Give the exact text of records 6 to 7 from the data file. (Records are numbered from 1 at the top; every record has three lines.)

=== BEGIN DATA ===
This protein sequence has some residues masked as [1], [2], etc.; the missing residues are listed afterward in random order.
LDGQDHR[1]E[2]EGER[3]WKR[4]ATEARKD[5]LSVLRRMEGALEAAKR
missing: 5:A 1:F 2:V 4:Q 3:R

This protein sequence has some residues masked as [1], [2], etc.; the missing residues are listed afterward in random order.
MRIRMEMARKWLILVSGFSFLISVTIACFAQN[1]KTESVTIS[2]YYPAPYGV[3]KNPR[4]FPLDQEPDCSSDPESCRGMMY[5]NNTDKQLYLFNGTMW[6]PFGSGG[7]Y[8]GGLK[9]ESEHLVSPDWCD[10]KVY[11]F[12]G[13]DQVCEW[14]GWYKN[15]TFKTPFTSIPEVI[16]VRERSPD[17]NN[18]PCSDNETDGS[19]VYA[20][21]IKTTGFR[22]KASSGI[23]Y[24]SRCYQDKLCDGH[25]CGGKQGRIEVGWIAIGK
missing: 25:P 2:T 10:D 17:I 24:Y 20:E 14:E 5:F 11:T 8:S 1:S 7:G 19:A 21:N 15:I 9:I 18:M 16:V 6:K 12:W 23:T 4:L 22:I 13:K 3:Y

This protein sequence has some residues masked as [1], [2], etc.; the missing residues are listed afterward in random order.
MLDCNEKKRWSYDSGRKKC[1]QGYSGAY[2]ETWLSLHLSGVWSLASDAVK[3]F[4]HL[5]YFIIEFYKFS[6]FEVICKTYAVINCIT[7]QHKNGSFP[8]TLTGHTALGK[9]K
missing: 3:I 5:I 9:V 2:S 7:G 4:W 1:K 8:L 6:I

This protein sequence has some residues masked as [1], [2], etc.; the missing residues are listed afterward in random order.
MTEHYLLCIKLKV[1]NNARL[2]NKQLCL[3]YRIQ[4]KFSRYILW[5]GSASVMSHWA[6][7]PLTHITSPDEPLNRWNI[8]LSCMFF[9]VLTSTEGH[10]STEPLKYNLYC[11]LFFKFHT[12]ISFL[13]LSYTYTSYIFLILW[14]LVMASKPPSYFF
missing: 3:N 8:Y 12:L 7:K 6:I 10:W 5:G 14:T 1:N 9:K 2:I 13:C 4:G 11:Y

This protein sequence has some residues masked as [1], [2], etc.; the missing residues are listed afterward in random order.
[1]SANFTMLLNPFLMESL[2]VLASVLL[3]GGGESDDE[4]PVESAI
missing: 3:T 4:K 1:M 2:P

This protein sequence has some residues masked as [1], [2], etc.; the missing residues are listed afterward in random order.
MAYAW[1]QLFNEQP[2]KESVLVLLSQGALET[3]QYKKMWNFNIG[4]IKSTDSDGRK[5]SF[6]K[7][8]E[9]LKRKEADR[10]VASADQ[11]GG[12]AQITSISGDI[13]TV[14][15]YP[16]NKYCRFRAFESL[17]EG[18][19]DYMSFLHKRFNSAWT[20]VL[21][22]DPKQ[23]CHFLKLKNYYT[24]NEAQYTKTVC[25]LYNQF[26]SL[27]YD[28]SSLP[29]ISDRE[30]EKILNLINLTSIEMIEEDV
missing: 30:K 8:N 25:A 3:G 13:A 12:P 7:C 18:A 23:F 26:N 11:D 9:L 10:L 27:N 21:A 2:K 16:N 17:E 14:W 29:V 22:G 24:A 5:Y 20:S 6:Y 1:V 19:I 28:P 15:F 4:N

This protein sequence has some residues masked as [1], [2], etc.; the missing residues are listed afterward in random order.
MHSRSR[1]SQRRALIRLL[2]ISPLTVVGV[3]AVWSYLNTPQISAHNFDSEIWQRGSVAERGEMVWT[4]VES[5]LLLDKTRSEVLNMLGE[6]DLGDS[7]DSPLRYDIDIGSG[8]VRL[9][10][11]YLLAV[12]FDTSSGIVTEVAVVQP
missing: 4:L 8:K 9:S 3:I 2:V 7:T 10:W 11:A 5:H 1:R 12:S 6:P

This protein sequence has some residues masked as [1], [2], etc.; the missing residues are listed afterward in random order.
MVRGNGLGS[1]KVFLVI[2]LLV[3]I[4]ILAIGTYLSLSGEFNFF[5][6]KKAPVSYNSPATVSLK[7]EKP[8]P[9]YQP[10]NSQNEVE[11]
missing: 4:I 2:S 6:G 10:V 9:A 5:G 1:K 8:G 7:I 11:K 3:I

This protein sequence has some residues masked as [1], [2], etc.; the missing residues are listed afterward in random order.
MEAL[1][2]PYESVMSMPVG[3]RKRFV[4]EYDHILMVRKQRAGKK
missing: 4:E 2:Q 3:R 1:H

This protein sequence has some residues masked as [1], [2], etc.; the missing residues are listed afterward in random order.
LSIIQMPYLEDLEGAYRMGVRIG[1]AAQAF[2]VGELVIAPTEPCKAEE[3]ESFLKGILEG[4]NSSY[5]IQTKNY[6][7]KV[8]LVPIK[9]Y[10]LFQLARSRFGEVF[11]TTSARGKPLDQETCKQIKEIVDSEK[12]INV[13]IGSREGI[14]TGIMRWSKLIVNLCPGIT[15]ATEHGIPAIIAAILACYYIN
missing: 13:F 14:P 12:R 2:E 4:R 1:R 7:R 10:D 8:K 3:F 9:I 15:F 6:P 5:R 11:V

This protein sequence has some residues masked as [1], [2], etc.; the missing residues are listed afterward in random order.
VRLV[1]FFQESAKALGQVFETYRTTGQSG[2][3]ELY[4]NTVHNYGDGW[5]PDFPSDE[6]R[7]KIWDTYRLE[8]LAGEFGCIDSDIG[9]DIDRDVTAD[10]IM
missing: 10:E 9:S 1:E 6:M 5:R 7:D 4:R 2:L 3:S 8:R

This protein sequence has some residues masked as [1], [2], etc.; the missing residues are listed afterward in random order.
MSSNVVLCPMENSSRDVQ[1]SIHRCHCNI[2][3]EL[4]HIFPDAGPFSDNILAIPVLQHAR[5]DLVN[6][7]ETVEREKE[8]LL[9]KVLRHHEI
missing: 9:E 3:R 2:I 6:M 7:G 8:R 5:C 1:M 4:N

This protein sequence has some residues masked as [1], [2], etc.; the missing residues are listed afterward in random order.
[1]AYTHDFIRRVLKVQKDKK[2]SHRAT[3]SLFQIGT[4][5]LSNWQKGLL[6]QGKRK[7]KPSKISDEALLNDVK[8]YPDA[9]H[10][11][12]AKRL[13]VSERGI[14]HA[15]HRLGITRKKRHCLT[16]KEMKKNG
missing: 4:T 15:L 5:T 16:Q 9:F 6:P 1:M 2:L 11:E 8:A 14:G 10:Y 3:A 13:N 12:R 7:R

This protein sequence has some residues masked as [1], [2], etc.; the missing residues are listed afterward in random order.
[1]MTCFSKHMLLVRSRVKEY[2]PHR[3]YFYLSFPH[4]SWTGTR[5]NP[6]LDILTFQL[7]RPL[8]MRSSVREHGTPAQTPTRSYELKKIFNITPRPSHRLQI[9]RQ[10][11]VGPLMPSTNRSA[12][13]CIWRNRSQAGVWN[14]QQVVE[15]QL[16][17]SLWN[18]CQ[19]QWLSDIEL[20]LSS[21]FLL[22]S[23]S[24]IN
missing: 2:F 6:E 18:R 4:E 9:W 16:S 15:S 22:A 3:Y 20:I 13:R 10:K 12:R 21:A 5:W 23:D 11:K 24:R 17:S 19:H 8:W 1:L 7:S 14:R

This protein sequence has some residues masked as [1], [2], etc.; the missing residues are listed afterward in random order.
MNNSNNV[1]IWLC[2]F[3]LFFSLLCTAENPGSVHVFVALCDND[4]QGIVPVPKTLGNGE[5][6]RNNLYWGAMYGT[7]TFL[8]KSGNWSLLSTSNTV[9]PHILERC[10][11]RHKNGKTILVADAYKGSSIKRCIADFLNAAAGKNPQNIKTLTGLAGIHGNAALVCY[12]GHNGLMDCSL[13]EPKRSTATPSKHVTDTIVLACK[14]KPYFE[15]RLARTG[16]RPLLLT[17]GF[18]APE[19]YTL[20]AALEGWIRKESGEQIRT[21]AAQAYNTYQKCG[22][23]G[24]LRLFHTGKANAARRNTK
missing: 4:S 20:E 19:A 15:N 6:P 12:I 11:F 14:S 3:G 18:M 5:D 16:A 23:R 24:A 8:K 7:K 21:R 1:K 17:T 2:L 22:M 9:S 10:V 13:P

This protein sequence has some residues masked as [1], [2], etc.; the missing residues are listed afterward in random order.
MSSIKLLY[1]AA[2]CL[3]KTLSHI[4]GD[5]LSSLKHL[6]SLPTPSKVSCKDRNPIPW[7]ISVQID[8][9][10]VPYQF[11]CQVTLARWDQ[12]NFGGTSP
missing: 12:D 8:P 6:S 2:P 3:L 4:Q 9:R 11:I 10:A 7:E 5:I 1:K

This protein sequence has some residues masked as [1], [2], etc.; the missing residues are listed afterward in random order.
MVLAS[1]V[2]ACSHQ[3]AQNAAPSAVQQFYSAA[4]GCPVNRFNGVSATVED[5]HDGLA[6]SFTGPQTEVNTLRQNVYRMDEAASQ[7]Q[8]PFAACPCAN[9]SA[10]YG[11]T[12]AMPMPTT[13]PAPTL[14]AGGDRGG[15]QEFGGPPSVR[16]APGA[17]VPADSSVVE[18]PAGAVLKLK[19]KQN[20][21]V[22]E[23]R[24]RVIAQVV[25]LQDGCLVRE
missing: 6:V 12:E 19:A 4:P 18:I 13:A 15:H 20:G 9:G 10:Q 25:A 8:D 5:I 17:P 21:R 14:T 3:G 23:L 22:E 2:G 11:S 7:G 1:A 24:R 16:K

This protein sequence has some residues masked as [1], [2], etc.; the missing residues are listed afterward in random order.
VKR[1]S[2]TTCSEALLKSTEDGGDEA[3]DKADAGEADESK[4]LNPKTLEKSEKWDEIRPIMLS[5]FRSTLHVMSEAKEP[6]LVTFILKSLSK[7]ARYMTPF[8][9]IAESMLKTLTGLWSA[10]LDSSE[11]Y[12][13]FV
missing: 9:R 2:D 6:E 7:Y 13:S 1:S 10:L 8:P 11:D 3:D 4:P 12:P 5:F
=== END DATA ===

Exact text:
This protein sequence has some residues masked as [1], [2], etc.; the missing residues are listed afterward in random order.
MAYAW[1]QLFNEQP[2]KESVLVLLSQGALET[3]QYKKMWNFNIG[4]IKSTDSDGRK[5]SF[6]K[7][8]E[9]LKRKEADR[10]VASADQ[11]GG[12]AQITSISGDI[13]TV[14][15]YP[16]NKYCRFRAFESL[17]EG[18][19]DYMSFLHKRFNSAWT[20]VL[21][22]DPKQ[23]CHFLKLKNYYT[24]NEAQYTKTVC[25]LYNQF[26]SL[27]YD[28]SSLP[29]ISDRE[30]EKILNLINLTSIEMIEEDV
missing: 30:K 8:N 25:A 3:G 13:A 12:P 7:C 18:A 23:F 26:N 11:D 9:L 10:L 27:N 21:A 2:K 16:N 17:E 14:W 29:V 22:G 24:A 5:Y 20:S 6:Y 1:V 19:I 28:P 15:F 4:N

This protein sequence has some residues masked as [1], [2], etc.; the missing residues are listed afterward in random order.
MHSRSR[1]SQRRALIRLL[2]ISPLTVVGV[3]AVWSYLNTPQISAHNFDSEIWQRGSVAERGEMVWT[4]VES[5]LLLDKTRSEVLNMLGE[6]DLGDS[7]DSPLRYDIDIGSG[8]VRL[9][10][11]YLLAV[12]FDTSSGIVTEVAVVQP
missing: 4:L 8:K 9:S 3:I 2:V 7:T 10:W 11:A 5:H 1:R 12:S 6:P